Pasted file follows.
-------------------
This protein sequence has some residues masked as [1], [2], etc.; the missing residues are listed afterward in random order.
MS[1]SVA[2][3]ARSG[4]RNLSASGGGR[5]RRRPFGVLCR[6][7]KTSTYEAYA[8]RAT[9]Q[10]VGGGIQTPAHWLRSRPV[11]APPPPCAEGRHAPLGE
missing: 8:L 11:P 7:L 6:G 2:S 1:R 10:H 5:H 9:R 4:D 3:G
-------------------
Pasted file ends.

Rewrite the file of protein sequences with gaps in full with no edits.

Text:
This protein sequence has some residues masked as [1], [2], etc.; the missing residues are listed afterward in random order.
MS[1]SVA[2][3]ARSG[4]RNLSASGGGR[5]RRRPFGVLCR[6][7]KTSTYEAYA[8]RAT[9]Q[10]VGGGIQTPAHWLRSRPV[11]APPPPCAEGRHAPLGE
missing: 8:L 11:P 7:L 6:G 2:S 1:R 10:H 5:H 9:R 4:D 3:G